For this good reason, I would like to take some time to let out my story at Trabac Joint Stock Corporation (Trabaco) where I have been starting up my career as a customer service staff, especially memories of unforgettable moments at work.
Towards the end of my last year in college, a friend of mine got me a job at an export company-Trabaco. It was very impressive that the best career-related advice I ever received came from my duty manager on my first day of work. He told me to listen and observe before suggesting any changes. I took that advice and have used it in other situations, both in and out of the workplace. Meanwhile, I was well aware that while innovation was a good thing, it was important to be mindful of dynamics of the workplace. For example, if I am entering an environment where routines have been already in place, a newcomer like me walking in and talking about “better ways” to do things, will often be met with negative reactions. Why? First, I know nothing about why they do things the way they do. Second, I do not gain the trust of my co-workers. Finally, people, by nature, are threatened by change. As a result, by listening and observing, I gain a lot. I learn about the environment of which I am now a part. I find out about the people I am working with. I can save myself from making a major, public mistake which may be avoidable.
The second thing to talk about my workplace is to beware of the office troublemaker. In fact, every office has one. Once I describe him or her to you, you will know just who I mean. The office troublemaker is the one who comes up to you on your first day and says something like this: “The boss is always nice to new employees. Wait till you have been here awhile.” The office troublemaker is the one who tends to stir up trouble and then pretends to have nothing to do with it. As always, I listen to what this person tells me, but do not comment on anything. There might be truth to what he or she says, but it might be greatly exaggerated. To be honest, I have a common sense to keep in mind that if he or she talks down to others, they will sooner or later get around to speaking ill of me.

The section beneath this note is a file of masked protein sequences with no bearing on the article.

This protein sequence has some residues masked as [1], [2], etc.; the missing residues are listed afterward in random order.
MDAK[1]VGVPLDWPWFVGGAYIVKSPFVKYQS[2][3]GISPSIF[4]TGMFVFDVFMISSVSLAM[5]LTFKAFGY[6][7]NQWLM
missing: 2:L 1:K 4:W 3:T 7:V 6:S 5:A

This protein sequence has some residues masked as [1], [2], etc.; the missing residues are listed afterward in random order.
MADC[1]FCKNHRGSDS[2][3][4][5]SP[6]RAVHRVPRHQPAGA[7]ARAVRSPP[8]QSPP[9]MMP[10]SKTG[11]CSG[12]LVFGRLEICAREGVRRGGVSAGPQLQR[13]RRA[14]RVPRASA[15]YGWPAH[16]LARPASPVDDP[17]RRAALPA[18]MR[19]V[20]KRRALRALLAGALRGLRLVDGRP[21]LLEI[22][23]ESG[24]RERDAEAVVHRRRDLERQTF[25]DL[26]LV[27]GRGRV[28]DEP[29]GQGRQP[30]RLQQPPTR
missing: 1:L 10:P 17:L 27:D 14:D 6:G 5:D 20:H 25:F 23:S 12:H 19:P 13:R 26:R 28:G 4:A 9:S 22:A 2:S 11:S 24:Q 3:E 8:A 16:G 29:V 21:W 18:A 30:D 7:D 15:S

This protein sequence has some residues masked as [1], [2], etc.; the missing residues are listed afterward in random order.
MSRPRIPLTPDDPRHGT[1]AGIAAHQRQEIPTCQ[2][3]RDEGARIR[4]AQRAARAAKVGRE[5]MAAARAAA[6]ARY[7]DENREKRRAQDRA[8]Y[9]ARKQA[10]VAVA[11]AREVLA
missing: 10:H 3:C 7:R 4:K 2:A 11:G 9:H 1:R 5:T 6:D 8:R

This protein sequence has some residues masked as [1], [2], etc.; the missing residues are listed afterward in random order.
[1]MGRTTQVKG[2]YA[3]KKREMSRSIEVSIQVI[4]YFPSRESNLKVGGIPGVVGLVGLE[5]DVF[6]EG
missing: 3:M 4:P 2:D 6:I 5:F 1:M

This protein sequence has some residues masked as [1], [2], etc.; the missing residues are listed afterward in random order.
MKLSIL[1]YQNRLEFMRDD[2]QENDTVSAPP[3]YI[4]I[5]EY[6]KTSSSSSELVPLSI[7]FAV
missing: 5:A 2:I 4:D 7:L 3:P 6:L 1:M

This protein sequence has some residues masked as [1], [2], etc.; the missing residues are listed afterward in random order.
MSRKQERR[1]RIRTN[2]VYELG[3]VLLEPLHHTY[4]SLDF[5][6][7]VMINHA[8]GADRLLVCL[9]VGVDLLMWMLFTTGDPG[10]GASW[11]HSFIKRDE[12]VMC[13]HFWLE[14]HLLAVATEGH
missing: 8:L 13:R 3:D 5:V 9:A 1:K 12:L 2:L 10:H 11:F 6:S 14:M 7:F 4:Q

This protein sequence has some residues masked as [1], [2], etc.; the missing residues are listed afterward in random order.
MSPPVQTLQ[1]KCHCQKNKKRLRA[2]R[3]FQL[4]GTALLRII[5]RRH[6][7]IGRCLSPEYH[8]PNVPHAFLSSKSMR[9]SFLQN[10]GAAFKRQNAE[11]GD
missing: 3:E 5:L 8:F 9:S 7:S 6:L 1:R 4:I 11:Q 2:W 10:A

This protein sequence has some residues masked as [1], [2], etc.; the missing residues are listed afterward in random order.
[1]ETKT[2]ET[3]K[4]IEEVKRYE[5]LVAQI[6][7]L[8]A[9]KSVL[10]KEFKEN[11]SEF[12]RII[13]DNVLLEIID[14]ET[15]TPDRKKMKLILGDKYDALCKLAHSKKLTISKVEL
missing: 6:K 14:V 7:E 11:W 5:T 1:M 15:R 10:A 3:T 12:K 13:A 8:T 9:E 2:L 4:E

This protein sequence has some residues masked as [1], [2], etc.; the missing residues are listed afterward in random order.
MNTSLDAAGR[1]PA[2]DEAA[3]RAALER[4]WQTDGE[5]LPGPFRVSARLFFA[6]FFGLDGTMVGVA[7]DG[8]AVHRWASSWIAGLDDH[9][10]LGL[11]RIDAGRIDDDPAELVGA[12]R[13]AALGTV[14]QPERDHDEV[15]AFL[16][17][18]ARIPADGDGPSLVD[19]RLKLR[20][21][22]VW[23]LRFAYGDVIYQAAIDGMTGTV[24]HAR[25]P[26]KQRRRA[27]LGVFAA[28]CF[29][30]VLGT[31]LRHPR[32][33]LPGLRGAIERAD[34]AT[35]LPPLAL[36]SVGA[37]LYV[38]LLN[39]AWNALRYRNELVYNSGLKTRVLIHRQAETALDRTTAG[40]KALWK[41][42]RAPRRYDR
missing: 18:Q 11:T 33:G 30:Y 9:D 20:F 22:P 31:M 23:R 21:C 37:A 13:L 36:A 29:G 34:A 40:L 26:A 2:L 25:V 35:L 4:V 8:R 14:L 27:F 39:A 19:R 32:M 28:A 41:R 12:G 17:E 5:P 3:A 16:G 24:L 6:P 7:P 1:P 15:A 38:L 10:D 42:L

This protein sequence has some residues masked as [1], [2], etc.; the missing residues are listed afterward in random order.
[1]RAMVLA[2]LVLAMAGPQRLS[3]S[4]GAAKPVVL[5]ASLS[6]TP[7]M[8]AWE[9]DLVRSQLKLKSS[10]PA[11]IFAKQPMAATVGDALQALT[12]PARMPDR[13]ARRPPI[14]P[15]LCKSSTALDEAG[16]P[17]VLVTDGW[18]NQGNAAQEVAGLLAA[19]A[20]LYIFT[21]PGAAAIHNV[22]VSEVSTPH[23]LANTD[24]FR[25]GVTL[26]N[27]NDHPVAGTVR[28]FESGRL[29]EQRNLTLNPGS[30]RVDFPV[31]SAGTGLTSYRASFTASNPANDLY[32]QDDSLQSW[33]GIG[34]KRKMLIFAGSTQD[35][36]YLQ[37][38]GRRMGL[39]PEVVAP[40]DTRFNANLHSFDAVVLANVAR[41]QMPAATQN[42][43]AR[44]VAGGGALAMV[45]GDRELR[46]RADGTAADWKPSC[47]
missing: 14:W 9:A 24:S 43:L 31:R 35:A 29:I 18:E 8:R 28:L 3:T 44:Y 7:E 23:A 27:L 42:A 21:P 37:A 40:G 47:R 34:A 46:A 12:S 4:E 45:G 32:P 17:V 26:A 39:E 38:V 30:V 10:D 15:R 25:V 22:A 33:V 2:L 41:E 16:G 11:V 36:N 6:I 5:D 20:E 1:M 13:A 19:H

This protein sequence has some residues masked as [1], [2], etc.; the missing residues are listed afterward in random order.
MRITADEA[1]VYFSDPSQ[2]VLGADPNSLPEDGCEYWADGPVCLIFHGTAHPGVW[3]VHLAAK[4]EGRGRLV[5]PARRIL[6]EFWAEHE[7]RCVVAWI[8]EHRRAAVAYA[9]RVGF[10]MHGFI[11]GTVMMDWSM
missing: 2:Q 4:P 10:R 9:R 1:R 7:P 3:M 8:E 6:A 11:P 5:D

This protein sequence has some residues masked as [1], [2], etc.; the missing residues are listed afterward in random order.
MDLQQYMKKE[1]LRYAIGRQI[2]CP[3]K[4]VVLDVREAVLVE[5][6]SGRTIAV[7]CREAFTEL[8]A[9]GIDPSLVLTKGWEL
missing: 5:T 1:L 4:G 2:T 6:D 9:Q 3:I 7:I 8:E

And the final thing that I have experienced during my work is to deal with customer complaints. Customer complaints can be a real challenge and an opportunity for me as well. Firstly, as soon as I stick to my workaycoulday s. , I keep bearing in mind that perhaps the most important rule I can follow is to always listen to my customers when they have a complaint. In many situations, customers will understand that things happen beyond my control and I cannot get it perfect all the time. If I do not listen to them, they feel powerless and frustrated. In contrast, if I listen to them and let them know that I understand and will do everything possible to make sure things go much better the next time that is often all it takes to make them happy. If the most important rule is to listen, the second most important rule is to respond when I do receive a complaint. When a customer has taken the time and energy to provide me with information via a complaint, there is nothing more frustrating to them than not getting a response from the business. To ensure that I do not let complaints “fall between the cracks,” I am always responsible for responding to customer concerns and complaints.
To conclude, I think that for whoever works around the office and experiences common things that happen at work, they will accumulate many unforgettable stories. To some extent, the story will spread; and its value will remain and live on if one is able to seriously perceive and appreciate. I appreciate whatever comes into my life and contributes to my life’s story.